In December, the team won the prestigious Inspire Award at the IIT Illinois Qualifier. This honor recognizes the team that truly embodied the challenge of the FTC program, while acting with "gracious professionalism" both on and off the playing field.
This season's FTC challenge, which is called Block Party, included a directive to design a robot to pick up blocks. The team's strategy for this task has been their "secret weapon."
Another test in the 2-minute, 30-second match is to end with the robot hanging from a pullup bar in the middle of the competition field. They designed a robot that not only can hang from the bar, but also allows their alliance partner team's robot to do so, too.
"During the lift, we share the bar," explained Michael McKellar. "The fishing-line design allows our robot to drop a hook over the bar, then back away releasing line while the other robot pulls up on the bar. Then, our robot reels itself in to hang, sharing the same space on the bar."
The team's ultimate goal is to advance to the Super-Regional Championship at University of Iowa in early April, which is an impressive, but expensive, endeavor.
Last year's team qualified for the World Championship in St. Louis and had to raise more than $15,000 to compete. The youth made it there with their hard work at multiple local fundraising events, as well as with generous grants.
Before their experiences at the FTC level, "got robot?" also earned high honors in the FIRST Lego League. Due to the continued success of their team, the members and coaches of "got robot?" often are asked to mentor other teams.
In fact, their team has helped several other successful groups, including the Abbott Middle School and Thundercloud teams, both of which are 4-H robotics special interest clubs.
"The opportunity has really had an amazing impact on the kids involved, and 'got robot?' has influenced so many other great teams, not just here in northern Kane County, but all over," said Donna Nuger, University of Illinois Extension Educator, 4-H and Youth Development.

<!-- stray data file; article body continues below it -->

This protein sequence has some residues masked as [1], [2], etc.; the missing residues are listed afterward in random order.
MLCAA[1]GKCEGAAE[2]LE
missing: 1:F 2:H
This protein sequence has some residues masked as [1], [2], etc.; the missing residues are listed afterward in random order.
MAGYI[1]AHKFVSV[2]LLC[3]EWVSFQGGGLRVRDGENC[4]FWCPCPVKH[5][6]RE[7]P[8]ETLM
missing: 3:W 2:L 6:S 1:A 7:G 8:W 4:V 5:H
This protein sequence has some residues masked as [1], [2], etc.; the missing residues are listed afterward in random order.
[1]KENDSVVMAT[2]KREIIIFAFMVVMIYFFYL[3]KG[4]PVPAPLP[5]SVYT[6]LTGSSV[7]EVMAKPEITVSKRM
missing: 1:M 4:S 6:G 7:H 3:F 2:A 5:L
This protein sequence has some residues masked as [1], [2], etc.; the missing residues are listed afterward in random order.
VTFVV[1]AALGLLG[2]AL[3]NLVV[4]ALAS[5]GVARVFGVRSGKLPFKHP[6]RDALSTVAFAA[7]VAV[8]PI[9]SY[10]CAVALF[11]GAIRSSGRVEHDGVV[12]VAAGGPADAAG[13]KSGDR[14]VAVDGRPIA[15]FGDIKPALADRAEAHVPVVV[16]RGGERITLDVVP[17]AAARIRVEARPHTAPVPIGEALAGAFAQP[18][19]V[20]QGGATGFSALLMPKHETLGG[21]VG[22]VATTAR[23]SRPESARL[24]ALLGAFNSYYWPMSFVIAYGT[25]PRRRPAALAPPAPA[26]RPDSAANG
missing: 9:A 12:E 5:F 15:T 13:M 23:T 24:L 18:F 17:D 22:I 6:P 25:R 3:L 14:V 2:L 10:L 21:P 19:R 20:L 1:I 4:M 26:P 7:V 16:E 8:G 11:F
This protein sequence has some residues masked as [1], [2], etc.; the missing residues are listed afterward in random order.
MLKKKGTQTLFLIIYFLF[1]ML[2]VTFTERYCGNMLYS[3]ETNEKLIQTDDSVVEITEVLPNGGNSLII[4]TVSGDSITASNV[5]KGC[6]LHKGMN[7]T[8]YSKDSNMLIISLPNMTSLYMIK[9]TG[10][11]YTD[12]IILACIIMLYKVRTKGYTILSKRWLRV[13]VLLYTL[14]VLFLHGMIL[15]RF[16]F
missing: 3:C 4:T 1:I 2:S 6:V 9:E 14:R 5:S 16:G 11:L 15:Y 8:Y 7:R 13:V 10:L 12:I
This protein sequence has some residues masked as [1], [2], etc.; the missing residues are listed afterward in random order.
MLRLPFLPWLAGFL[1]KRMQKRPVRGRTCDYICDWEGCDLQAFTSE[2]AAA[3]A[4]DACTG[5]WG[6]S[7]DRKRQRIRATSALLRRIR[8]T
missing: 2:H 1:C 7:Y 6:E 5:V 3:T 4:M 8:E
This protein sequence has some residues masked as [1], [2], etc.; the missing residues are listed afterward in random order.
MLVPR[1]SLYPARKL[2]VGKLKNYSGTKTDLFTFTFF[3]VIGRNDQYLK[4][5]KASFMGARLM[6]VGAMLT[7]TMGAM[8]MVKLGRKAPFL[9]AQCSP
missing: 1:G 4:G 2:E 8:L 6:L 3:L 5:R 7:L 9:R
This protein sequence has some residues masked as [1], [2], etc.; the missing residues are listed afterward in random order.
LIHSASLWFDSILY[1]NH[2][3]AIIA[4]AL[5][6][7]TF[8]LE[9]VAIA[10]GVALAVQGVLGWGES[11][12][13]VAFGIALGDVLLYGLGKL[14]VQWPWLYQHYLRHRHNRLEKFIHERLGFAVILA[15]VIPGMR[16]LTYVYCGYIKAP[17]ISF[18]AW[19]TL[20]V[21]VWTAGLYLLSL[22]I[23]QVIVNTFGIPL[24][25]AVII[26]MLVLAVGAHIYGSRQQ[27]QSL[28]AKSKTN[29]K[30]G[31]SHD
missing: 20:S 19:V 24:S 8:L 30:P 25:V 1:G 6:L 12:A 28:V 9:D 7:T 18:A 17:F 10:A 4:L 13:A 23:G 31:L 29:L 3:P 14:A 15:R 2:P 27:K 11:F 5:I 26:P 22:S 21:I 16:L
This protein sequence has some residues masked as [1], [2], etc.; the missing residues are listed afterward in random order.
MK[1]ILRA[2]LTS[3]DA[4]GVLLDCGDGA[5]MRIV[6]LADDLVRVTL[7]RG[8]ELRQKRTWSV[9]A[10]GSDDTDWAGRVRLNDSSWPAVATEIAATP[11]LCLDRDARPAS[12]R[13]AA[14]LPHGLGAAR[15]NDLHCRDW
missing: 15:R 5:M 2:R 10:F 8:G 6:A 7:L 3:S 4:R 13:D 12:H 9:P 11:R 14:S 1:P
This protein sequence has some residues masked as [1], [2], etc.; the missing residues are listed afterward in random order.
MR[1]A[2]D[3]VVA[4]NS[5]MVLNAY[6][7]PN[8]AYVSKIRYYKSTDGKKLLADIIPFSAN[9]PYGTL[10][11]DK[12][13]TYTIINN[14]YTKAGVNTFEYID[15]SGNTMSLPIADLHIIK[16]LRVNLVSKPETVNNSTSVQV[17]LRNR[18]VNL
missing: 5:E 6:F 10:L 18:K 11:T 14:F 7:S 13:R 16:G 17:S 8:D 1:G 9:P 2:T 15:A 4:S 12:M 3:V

"Kids who work with them truly learn. Their youth members cannot only do the work, but they teach it to others. That shows true proficiency."
Another important factor in the team's success is parent and community involvement.
"All our parents and families are so supportive," Carol said. "They work hard to fundraise. They juggle car pools to get team members to practice, tournaments, and outreach events. They give their time and cheer us on."
Team parents assist as coaches, including Pat Stephen and Tim Pollard, and Sandy Laker helps shoulder the administrative duties. In addition, Marc Solomon, who previously served as the Kane County 4-H Robotics Judge, volunteers as a dedicated mentor to the team.
Carol encourages other adults out there to share talents -- or even step out of their "norm" -- to lead special interest, educational groups for area youth.
"There are more kids out there than we could ever have on a single team," Carol explained. "It takes adults to lead and guide them. We try hard to mentor new coaches and teams so that other kids can have this amazing opportunity."
If you are interested in starting a 4-H Robotics SPIN Club, visit web.extension.illinois.edu/dkk/ or contact University of Illinois Extension Educator Deanna Roby at (630) 584-6166.
If you would like to donate to the "got robot?" fundraising cause, visit www.gotrobot.us/ or contact Carol McKellar at (847) 302-1633.